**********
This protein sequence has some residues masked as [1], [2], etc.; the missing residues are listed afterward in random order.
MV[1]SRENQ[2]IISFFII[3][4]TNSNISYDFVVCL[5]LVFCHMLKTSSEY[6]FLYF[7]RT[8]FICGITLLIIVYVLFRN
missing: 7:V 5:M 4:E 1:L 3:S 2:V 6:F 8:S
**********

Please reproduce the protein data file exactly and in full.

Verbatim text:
This protein sequence has some residues masked as [1], [2], etc.; the missing residues are listed afterward in random order.
MV[1]SRENQ[2]IISFFII[3][4]TNSNISYDFVVCL[5]LVFCHMLKTSSEY[6]FLYF[7]RT[8]FICGITLLIIVYVLFRN
missing: 7:V 5:M 4:E 1:L 3:S 2:V 6:F 8:S